This week WWD caught up with the No Kissin’ Ensemble ahead of their upcoming performance at the Imagine Arts Festival in Waterford. This Cork based theatre group are returning the stage after their run at this year’s Dublin Fringe Festival. Their show, SLSD, takes audiences on the night of their lives in just under 60 minutes. We asked company member, Hanan and the show’s musical composer Conor, to let us in on the secrets of SLSD and provide us with a mixtape of some of their favourite tunes.
WWD: What’s up guys? Thanks for catching up with us! First off, who are the No Kissin’ kids? How did you meet? And who came up with that all important company name?
H: So. Daithí, Aidan and I met in college while we studied drama in UCC. We started creating and making theatre in a really collaborative way in our final year and I think the form really suited us. We graduated and that summer started the company. I distinctly remember sitting in my college gaff. Jenny, Jamie and Kate are our other 3 company kids and we open up to specific collaborators like Conor on a project to project basis. Now, the name… We were all working with our girlfriends at the time and we made it clear – ‘No kissing’ in rehearsal!
WWD: So professional! Your new show SLSD was featured at this year’s Dublin Fringe Festival. Do you want to give us a snapshot of what it’s about?
H: SLSD is a fictional underground club and the audience are invited in for one night. The story of the scene, the sound and the venue is told through the lens of six regular ravers. They interact with the audience and give them a sense of what it feels like to spend one night and every night after that at SLSD.
WWD: So the show provides a glimpse into the ups and downs of modern club culture. Is a certain statement trying to be made? Or is it just a good time?
H: Party! No, but really it’s about the feeling. The feeling of it now. The feeling of raving across time. The feeling of being part of a sub-culture where you’ve found a sense of belonging. The viseral feeling of the highs, your most memorable night. The rawness of the lows. Falling deeper into delusion. For me theatre is all about perspective and so we’re trying to look as 360 as possible.
WWD: When describing the show you guys say, ‘’the individual lost and a movement found. SLSD’s story is told from inside its walls by the people entranced by its allure.’’ There are certain elements of house music and nightclub culture that can bring people together, and other parts that can isolate them. Is SLSD a comment on this kind of experience?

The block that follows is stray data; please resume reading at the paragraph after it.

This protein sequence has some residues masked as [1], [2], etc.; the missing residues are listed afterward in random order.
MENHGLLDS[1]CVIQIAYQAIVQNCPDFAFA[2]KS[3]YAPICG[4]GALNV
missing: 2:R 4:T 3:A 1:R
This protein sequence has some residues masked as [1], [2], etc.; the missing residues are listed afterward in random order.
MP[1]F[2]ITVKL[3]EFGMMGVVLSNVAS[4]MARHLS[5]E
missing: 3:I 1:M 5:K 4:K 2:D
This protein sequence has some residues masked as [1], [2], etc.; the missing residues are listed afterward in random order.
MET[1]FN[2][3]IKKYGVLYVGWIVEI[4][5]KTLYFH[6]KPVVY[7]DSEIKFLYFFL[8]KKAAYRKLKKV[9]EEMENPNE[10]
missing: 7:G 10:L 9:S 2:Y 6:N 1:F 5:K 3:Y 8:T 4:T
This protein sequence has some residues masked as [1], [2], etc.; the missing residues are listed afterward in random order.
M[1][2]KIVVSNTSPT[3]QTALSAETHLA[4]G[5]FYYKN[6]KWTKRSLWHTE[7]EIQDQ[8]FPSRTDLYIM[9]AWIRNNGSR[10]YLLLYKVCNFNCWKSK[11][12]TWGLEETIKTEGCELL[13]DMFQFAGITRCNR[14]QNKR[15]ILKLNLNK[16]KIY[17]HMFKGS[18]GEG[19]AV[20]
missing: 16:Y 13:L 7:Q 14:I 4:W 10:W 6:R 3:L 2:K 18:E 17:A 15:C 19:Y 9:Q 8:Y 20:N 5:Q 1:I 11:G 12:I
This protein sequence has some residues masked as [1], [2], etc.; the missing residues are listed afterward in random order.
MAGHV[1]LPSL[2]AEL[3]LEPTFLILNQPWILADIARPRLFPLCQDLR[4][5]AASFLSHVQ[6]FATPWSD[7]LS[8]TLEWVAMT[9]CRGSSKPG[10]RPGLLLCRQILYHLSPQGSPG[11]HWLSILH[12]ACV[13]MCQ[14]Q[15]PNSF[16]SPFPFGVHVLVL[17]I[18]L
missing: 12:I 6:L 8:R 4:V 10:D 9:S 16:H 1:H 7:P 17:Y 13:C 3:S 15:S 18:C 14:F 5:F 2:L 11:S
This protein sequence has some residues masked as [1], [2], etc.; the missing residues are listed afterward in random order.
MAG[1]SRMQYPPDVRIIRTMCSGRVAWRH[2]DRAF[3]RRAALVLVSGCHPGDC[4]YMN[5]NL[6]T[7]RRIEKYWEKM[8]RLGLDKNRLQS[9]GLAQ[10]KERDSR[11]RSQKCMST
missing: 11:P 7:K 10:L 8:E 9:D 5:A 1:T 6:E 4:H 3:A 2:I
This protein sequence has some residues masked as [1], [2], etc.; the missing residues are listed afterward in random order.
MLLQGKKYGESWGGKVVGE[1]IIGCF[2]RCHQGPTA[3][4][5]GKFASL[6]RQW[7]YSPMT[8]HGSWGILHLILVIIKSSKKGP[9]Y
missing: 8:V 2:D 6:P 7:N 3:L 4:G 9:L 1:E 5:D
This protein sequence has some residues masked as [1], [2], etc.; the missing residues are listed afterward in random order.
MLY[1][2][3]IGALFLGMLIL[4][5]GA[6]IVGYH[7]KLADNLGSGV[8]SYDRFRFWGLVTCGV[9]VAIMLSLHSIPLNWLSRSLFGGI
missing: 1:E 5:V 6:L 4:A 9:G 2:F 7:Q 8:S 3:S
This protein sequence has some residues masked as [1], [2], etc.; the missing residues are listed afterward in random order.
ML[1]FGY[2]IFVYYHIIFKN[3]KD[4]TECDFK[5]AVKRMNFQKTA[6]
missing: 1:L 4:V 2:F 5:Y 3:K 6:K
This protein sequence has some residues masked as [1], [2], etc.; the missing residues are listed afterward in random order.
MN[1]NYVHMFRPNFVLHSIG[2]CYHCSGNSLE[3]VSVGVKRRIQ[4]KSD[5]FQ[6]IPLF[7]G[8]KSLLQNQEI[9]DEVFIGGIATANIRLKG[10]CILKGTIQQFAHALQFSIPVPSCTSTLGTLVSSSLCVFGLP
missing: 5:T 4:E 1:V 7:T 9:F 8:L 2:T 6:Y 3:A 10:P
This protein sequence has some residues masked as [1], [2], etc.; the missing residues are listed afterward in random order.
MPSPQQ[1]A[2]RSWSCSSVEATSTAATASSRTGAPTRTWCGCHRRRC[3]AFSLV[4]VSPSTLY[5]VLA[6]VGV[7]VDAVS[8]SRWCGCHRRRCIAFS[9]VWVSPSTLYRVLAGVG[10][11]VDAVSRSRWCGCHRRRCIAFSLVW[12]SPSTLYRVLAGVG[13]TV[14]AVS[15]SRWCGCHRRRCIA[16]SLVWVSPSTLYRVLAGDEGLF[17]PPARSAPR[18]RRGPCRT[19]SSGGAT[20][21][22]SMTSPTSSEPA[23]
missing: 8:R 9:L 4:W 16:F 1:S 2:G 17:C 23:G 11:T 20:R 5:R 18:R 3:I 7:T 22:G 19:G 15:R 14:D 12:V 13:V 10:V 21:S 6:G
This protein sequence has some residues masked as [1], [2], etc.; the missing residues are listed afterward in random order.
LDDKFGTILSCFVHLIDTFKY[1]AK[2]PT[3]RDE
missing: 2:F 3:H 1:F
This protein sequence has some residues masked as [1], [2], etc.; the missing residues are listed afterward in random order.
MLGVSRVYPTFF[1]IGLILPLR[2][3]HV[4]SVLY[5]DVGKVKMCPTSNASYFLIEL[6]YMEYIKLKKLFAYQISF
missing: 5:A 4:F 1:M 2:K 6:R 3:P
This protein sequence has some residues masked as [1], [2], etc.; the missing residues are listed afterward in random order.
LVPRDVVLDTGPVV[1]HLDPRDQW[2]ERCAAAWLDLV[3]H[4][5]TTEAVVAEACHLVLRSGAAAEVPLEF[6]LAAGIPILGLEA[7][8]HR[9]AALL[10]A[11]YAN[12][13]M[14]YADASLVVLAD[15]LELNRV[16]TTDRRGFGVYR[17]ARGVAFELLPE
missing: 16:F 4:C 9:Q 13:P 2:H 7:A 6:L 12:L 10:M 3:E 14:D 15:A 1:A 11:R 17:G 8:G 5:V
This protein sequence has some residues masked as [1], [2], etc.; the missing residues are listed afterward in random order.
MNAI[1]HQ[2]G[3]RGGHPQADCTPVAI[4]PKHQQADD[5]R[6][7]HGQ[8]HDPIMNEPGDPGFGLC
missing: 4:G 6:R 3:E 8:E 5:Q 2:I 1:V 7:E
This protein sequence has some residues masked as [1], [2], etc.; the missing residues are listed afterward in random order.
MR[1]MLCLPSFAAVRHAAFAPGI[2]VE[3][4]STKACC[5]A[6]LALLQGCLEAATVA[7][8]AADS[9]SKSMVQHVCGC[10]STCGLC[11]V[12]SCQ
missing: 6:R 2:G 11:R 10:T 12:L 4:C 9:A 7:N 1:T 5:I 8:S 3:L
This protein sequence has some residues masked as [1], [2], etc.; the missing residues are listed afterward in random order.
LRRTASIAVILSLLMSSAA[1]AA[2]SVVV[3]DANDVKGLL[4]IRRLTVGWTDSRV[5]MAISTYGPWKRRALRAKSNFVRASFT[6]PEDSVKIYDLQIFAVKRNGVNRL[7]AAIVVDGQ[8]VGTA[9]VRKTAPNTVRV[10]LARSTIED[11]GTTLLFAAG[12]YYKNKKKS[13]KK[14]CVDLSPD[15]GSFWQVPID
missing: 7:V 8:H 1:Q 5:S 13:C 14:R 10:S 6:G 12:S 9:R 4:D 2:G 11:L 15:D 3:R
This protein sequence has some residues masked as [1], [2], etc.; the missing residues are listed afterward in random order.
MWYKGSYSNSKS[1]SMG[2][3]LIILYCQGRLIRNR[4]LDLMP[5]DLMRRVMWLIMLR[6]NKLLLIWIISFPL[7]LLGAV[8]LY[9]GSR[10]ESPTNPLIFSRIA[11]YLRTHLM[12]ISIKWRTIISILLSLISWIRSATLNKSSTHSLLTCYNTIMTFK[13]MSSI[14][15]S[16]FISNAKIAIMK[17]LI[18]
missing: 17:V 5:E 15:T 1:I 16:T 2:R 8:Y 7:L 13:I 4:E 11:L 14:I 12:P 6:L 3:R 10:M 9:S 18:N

C: For sure. While I definitely agree and I think the show touches on elements of the isolation that can happen, I think that the overall sentiment that the show tries to convey is a feeling of solidarity. It’s the feeling of being part of something, a movement that seems both exclusive and ephemeral, like it’s got kind of a sense of secrecy as well as a fleeting feeling. The show is less of a comment and more of a showcase of this overwhelming feeling you get from being part of a beautiful, transient moment that totally encapsulates your youth and wraps you up in a sort of nostalgia for a time you haven’t even lived through yet.
WWD: You mention certain influences for SLSD on your blog, including the New York club scene of the 80s and the growth of the rave scene in the mid 90s, but as a group of young college students, is there a certain portion of it that is autobiographical?
H: It’s hard to say yes and hard to say no. Yes, I’ve lived some of the scenarios which are shown but they might be presented abstractly. There’s intentionally a vacancy of plot for a number of reasons. One of which is that I feel your experience of these parties are fragmented.
I believe real parties are a different world. Chaos. I’ve personally spent time partying in college, as most have, and at music and arts festivals. I feel those parties and moments had a really huge influence on who I am now. Those parties teach you how you deal with yourself. They shape you for better or for worse and I think everyone feels that. So it’s hard to say autobiographical when it’s everyones story.
WWD: Conor, you composed the score for the play, how did you go about it? What can we expect when we go and see the show?
C: To be honest, it was a huge amount of trial and error. I had never written any electronic music before Hanan asked me to do this, so I had no software and not much knowledge about the genre or how to make it, but I was excited at the idea of it so I delved into house music and its black hole of subgenres and just started cracking away at it. It wasn’t just making house tracks though, they had to be treated like a normal score in terms of their tone, trajectory and their contour to match the scene, so there was always a lot to consider. It was actually a fascinating process. There’s a lot in the show, but I think the main thing to expect is to come out feeling like you’ve shared something with the people around you, that you might get that ‘feel good’ feeling in the pit of your stomach.
WWD: You guys have had a busy few months with Electric Picnic, The Dublin Fringe and this week at Imagine, but what’s next? Are you going to take the show on tour or just head back to the club?
H: We’re taking the show to Waterford this week for one night in the Imagine Arts Festival and we are certainly looking to bring the show further. We’ve had a solid response at the Cork Midsummer Festival and Electric Picnic. I think we have a real opportunity to engage young people in theatre and art using a conversation that they’re having themselves right now. We love transforming warehouses and I’d love to take over a variety of spaces around the country and the continent.
If you’re looking to catch SLSD at the Imagine Arts Festival, grab your tickets here.